With almost all mergers, the rate of return is driven by the time it takes to finalize the transaction. In the case of the Jarden–Newell Rubbermaid merger, we have several conditions that must be met before the transaction can close.
Newell Rubbermaid (NWL) and Jarden (JAH) will have to get the joint proxy statement approved by the Securities and Exchange Commission (or SEC). If the SEC makes any comments, the companies will need to fix the language and refile. Once the SEC approves the proxy statement, a vote must be scheduled at least 30 days from the mailing date.
Newell Rubbermaid will need to file for merger approval under the Hart-Scott-Rodino Antitrust Improvements Act. The companies reference other regulatory approvals in the press release, however these are not publicly disclosed. The most likely additional approval would be with the European Union.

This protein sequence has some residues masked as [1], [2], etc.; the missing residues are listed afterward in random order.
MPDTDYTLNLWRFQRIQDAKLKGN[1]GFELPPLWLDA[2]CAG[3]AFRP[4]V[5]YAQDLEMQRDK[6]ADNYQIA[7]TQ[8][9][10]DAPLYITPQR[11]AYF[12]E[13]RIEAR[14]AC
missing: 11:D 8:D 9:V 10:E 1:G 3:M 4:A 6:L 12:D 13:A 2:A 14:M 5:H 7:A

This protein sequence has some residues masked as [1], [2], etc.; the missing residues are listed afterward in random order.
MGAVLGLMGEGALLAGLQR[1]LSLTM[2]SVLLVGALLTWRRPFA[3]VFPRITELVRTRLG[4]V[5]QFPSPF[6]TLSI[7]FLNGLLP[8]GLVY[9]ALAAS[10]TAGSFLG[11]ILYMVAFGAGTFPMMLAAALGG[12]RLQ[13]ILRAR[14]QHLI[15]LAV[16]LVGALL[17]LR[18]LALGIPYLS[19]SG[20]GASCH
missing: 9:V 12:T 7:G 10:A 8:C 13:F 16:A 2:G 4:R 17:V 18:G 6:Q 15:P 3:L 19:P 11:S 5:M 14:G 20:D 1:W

Professional arbitrageurs will usually go to the respective Form 10-Ks for the companies to get a read on antitrust and to see if the companies name each other as competitors. Neither company names the other as a competitor, and it doesn’t look like any of the brands compete with each other, unless you consider Ball jars to be a direct competitor to Rubbermaid’s food storage products. This deal looks like an early termination candidate, meaning that the approval of the joint proxy statement is likely to be the gating item.
Best efforts language
The companies will use “commercially reasonable” efforts to get regulatory approval and contest any findings by the antitrust authorities. The companies are not required to make any divestitures that would have materially adverse effect on the net benefits (including synergies) of the transaction.
Other merger arbitrage resources
Other important merger spreads include the Cigna (CI) and Anthem (ANTM) deal, slated to close in 2H15. For a primer on risk arbitrage investing, you can read “Merger arbitrage must-knows: A key guide for investors.”
Investors who are interested in trading in the consumer discretionary sector should look at the Vanguard Consumer Discretionary ETF (VCR).